Closing the Distance

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The 16/17 season begins in mid-September with the turning of a propeller, the whir of an engine, a human gasp as the machine rises from the earth, and the exhalation of breath when the one-man craft makes it over the tree line and heads toward the Atlantic.

Charles Lindbergh
Charles Lindbergh

From the moment Lindbergh touched down in France in The Spirit of St. Louis, the world could not get enough of the stoic Midwesterner. It was as if his form and his personality were sculpted to be the new, modern hero. A man who tamed the elements with his wits, his courage, and his technology. He closed the great distances of the earth. He was a leader of humankind in a century of progress.

Lindbergh was the first world celebrity. And so he was the first to experience, in full view of a world audience, fame’s inevitable–and in Lindbergh’s case tragic–rise and fall. The glow of the man attracted the attention of the world, leading to his success and his despair, to his genius and to his infamy.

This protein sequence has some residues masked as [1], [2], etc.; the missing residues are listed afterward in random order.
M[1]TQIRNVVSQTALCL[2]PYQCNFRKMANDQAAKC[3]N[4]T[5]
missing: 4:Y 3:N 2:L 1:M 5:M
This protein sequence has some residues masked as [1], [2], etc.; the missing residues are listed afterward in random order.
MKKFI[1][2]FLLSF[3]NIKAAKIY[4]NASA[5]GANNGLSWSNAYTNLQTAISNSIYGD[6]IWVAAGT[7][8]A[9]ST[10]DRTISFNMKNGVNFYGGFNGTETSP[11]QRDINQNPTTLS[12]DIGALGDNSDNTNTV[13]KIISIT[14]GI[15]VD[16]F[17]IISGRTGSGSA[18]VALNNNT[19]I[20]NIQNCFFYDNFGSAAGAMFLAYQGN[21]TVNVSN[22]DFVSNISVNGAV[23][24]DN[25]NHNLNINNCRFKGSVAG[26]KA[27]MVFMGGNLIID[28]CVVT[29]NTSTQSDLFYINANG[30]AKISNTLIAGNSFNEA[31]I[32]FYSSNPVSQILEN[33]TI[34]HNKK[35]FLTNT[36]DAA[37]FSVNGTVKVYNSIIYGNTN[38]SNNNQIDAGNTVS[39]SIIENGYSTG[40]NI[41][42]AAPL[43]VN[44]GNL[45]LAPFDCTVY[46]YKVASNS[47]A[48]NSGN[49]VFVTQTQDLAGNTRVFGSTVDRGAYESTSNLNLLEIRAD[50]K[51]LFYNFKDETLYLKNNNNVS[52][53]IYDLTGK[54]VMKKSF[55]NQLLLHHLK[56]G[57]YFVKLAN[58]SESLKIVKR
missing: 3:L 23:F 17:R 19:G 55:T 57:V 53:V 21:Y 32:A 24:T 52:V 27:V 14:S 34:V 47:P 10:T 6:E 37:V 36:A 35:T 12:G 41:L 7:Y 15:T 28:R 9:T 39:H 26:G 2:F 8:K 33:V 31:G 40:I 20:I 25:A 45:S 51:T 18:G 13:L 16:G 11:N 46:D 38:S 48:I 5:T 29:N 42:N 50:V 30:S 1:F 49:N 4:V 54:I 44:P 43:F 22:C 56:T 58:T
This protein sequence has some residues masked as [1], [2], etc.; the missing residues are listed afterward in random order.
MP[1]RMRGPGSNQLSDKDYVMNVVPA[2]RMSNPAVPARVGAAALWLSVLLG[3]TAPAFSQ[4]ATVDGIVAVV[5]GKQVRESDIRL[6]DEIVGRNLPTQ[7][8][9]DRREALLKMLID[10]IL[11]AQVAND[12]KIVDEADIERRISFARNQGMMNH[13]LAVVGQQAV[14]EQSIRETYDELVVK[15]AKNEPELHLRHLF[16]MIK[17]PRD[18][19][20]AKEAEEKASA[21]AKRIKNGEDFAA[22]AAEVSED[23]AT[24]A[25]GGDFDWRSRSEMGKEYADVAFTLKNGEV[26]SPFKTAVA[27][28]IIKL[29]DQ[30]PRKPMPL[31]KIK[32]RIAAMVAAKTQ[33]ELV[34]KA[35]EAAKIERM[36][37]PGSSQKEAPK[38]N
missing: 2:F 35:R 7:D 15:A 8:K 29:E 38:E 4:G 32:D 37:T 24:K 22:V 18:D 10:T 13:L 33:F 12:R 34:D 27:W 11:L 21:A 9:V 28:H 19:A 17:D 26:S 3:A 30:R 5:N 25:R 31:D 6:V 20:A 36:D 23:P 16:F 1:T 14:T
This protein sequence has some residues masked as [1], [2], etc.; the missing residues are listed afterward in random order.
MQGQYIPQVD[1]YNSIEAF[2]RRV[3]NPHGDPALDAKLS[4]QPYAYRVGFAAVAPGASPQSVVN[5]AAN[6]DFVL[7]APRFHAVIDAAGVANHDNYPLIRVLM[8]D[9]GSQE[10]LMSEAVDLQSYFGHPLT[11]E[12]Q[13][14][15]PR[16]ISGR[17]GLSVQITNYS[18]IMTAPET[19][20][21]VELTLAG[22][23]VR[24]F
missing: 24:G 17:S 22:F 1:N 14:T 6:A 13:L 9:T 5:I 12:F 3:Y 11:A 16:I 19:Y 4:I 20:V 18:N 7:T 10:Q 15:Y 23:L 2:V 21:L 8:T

Kurt Weill and Bertolt Brecht, like everyone else, were drawn to Lindbergh after his singular feat. They worked on a radio cantata together, The Flight of Lindbergh. Brecht drew the composer Paul Hindemith into the collaboration as well, creating a work that displeased Weill. “With our differing artistic natures,” Weill explained, “no artistic unity could come about.” So he was delighted when Otto Klemperer chose to conduct a concert performance of his own version. A man alone in the night sky deserves music written by a solitary artist confronting his own hopes and fears.

It’s this Flight of Lindbergh David Robertson will conduct on Opening Weekend. A story of the solo pilot Lindbergh battling darkness, fog, snow and sleep. The blinding flashbulbs are yet to be imagined.